Year

1989

Degree Name

Doctor of Philosophy

Department

Department of Geology

Abstract

The development of Java Island which forms part of the Sunda Arc is due to subduction of the northward-moving Indian-Australian Plate beneath the Eurasian Plate. Ungaran volcano, Central Java, is situated 197 km above the Benioff Zone dipping at 55°, and forms part of the second of three cycles of volcanism recognized on Java Island. The volcano which was active between the Late Pliocene and Late Pleistocene is characterized by three stages of growth, interrupted by two episodes of cone collapse and the products of eruption can be grouped into four major units comprising Oldest Ungaran, Old Ungaran, Parasitic Cones and Young Ungaran.

Lavas consisting of basalts, basaltic andesites and andesites are porphyritic with either a holocrystalline or hypocrystalline groundmass. Plagioclase, clinopyroxene, Fe-Ti oxide and amphibole are the major phenocrystic phases but biotite and olivine occur in some samples. In holocrystalline samples the phenocrysts are set in a fine-grained groundmass of feldspar, clinopyroxene, Fe-Ti oxide, and accessory apatite.

Plagioclase phenocrysts range in composition from oligoclase to anorthite and some grains have thin rims of K-feldspar. Compositions of phenocryst rims and coexisting groundmass plagioclase are similar but the groundmass grains have a more restricted range in compositions. With increasing age the plagioclase phenocrysts in all rock types from Ungaran become less calcic. Clinopyroxene (diopside, augite and salite) is the only pyroxene in lavas from Ungaran and small changes in the compositions of phebocrysts in the series basalt to basaltic andesite to andesite are attributed to increasing silica activity and decreasing pressure. Magnetite is the only Fe-Ti oxide in all lavas from Ungaran. Most of the amphibole grains are magnesian-hastingsite and aggregates of "black amphibole" indicate conditions of rapid cooling at pressures less than 9 Kb. Biotite is a common accessory phase in basaltic andesites and andesites but is absent from basalts. Most of the fresh olivine occurs in basalts from Old Ungaran and it has a compositional range from F059 to F079.

Lavas from Ungaran exhibit a continuum of compositions which range from 48.95% to 60.80% Si02. On the basis of K20 and Si02 contents, most of the basalts are shoshonites whereas most of the basaltic andesites and all andesites are high-K calcalkaline. Shoshonitic rocks dominated the early stages of magmatic activity whereas high-K calcalkaline rocks were produced during later stages. Compared with most rocks of similar SiO2 content, the lavas from Ungaran are characterized by high contents of AI2O3 and total alkalies, high ferric/ferrous iron ratio, high contents of incompatible elements and low M g O contents. Mafic rocks from Ungaran range from Nenormative to Q-normative depending on the ferric/ferrous iron used in the calculation. Most of the basalt samples, however, are saturated if an assumed ratio of 0.2 for Fe203/FeO+Fe203 is used but all are relatively evolved with a maximum Mg-number of 0.55. The low Mg-numbers indicate that these basalts crystallized from derivative melts, and do not represent primary, mantle-derived magma.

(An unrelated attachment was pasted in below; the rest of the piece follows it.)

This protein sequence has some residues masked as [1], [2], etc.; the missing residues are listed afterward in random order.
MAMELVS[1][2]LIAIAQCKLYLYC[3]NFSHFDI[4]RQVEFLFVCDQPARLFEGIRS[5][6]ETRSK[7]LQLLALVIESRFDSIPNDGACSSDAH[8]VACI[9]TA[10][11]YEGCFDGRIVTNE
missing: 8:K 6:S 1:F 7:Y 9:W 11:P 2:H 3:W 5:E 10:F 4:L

Trace element modelling on the basis of published distribution coefficients and possible source compositions suggests that the rocks from Ungaran are generated by 5 to 10% melting of spinel lherzolite or amphibole lherzolite which had been previously enriched in incompatible elements. Subsequent to generation, 31.5 to 39.5% fractionation of early formed olivine and clinopyroxene in a ratio 30/70 produced the most mafic rocks in Ungaran.

Rocks with <53% SiO2 have a wider range and higher mean 87Sr/86Sr ratio than rocks with >53% Si02 and the available isotopic data are consistent with derivation of Ungaran lavas from heterogeneous OIB-type source. Depletion of Ta, Nb and Ti relative to LILE cannot be attributed to a residual Ti-rich phase in the source. Geochemical data are consistent with enrichment of LILE in the mantle wedge by the process of zone refining or mantle metasomatism, or from a fluid derived from the subducted slab. Comparison between Sr isotopic ratios and contents of HFSE and LILE in Ungaran basalts and the crust of the eastern Indian Ocean suggests that the model involving derivation of Ungaran lavas from a mantle wedge contaminated by a fluid from the subducted slab is plausible. Many observed geochemical variations in Ungaran lavas, particularly in 87Sr/86Sr ratios, reflect heterogeneity in an OIB-type mantle wedge.

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